There aren't too many Billion-Dollar Unicorn stories from Southeast Asia. But here is an interesting story of Grab (GRAB), earlier known as GrabTaxi, that has successfully delivered an Uber-like offering in the region and now commands a multi-billion dollar valuation.
Singapore-based Grab was founded as GrabTaxi by Tan Hooi Ling and Anthony Tan. Malaysian by origin, Tang used to enjoy gadgets and was always interested in figuring out how things worked. She met co-founder Anthony Tan at Harvard Business School in 2012, and they decided to set up a company of their own.
The two narrowed down on the taxi business in Malaysia. After developing an app called My Teksi, the hard work began. Anthony was already well known in Malaysia because he is the grandson of an eminent auto tycoon in the country. But he started publicizing his app by going door-to-door to ask the biggest taxi fleet companies to try his product. The taxi operators weren't too thrilled by the product and dissuaded him from selling the app. But that did not stop him. At the fifth taxi stand, a small fleet of 30 taxis agreed to try him out. And since then, Grab hasn't stopped growing.
Since being launched, the GrabTaxi app has been downloaded onto 11 million mobile devices, and has 200,000 drivers in 28 cities across six countries - Malaysia, Singapore, the Philippines, Indonesia, Vietnam and Thailand. It also has diversified from being a car hailing app to adding services such as private car rides - GrabCar, motorcycle hailing - GrabBike, car-pooling - GrabHitch, and delivery service - GrabExpress.
More recently, the company also added services including the ability to make cashless payments and a service focused on corporate consumers. To keep all its services under a single umbrella, GrabTaxi renamed itself as Grab. It also is adding new features to its ride hailing service. For instance, the latest feature flash includes the capability to scan all available rides near a user location so that the user can select the one they wish to take based on expected cost and duration. Earlier this week, the company also tied up with NuTunomy, a Singapore-based company, to test self-driving cars in Singapore.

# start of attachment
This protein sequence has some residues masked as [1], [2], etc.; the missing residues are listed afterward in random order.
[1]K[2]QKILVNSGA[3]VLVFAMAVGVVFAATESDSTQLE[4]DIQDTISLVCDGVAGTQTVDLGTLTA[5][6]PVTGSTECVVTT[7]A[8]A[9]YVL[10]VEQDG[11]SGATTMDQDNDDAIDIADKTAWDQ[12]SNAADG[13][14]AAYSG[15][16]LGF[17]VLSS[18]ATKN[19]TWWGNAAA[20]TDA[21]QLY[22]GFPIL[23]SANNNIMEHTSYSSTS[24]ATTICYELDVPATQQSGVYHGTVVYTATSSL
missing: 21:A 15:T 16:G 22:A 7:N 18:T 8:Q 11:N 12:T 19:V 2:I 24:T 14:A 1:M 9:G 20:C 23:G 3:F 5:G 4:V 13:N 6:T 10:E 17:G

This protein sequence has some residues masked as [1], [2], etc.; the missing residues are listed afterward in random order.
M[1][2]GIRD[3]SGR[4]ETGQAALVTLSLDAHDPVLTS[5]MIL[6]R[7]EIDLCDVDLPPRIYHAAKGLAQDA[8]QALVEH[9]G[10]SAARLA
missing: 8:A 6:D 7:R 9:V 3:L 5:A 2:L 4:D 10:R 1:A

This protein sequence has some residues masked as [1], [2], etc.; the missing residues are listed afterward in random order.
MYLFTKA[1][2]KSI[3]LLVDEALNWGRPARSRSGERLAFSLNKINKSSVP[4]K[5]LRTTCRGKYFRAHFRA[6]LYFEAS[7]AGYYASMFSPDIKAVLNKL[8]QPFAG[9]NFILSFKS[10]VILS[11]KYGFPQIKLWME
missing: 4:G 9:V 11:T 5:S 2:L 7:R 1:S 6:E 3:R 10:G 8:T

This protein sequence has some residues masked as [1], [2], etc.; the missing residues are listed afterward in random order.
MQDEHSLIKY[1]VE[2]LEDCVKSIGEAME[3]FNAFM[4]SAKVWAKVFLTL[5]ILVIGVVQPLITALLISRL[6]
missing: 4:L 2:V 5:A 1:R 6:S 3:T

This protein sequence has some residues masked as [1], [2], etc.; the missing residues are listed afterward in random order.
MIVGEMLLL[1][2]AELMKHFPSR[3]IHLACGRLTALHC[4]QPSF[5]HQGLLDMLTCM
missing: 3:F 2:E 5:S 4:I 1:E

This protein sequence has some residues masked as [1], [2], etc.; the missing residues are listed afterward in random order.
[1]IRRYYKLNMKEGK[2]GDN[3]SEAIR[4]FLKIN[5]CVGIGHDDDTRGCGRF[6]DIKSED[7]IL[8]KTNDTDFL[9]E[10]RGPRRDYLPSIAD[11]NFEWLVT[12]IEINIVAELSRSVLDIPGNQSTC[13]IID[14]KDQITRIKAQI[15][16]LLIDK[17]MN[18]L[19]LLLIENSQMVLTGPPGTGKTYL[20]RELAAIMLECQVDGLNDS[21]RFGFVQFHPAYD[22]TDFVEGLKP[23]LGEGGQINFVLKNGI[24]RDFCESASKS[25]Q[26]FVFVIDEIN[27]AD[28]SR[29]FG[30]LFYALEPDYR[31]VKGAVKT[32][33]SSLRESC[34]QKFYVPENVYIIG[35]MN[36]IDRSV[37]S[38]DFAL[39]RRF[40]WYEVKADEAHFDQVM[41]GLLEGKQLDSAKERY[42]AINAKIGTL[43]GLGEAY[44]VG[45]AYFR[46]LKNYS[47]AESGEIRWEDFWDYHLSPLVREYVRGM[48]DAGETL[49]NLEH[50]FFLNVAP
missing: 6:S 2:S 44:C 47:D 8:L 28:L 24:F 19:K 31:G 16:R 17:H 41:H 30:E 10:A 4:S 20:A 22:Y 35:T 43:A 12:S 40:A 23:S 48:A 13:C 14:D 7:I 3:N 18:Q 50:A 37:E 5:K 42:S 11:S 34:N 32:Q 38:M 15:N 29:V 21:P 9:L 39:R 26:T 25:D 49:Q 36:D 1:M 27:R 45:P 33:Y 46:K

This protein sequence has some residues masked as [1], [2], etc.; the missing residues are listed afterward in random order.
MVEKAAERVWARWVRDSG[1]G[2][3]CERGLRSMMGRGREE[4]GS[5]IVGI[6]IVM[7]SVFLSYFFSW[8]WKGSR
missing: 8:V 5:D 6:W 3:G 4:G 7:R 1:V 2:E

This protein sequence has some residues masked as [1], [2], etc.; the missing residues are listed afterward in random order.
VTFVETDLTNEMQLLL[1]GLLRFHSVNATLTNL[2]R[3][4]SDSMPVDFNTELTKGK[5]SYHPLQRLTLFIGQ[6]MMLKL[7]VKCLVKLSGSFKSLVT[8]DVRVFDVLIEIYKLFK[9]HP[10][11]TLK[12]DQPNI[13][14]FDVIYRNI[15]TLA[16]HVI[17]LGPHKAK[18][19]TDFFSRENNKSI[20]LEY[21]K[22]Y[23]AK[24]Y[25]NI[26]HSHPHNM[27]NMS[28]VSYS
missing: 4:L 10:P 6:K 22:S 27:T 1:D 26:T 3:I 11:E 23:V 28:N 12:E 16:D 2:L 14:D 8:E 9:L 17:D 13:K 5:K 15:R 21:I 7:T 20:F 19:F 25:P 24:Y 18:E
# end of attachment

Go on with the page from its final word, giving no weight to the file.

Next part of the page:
Grab does not disclose its detailed financials. It earns revenues by charging a commission of booking fees for each ride. The percentage varies based on the distance of the trip, the location and time of day. As part of introductory offers, Grab also does not collect fees from some of the newer markets. The company is expected to break even in most of its markets this year.
It has raised $1.43 billion so far in five rounds of funding from investors including Softbank, GGV Capital, Tiger Global Management, and the Singapore government's Vertex Venture Holdings. Its latest round of funding was held earlier this month when it raised $750 million in a round led by SoftBank Capital at a valuation of $3 billion. Prior to the round, in August Grab had raised $350 million at a valuation of $1.5 billion. The company is now facing serious competition from giants like Uber (UBER) that come into the region backed with bigger pockets. For now though, Grab claims to have the biggest share in the region. But regional analysts believe that there is enough room for the two in the countries since Uber focuses more on city dwellers while Grab focuses on the average town dweller.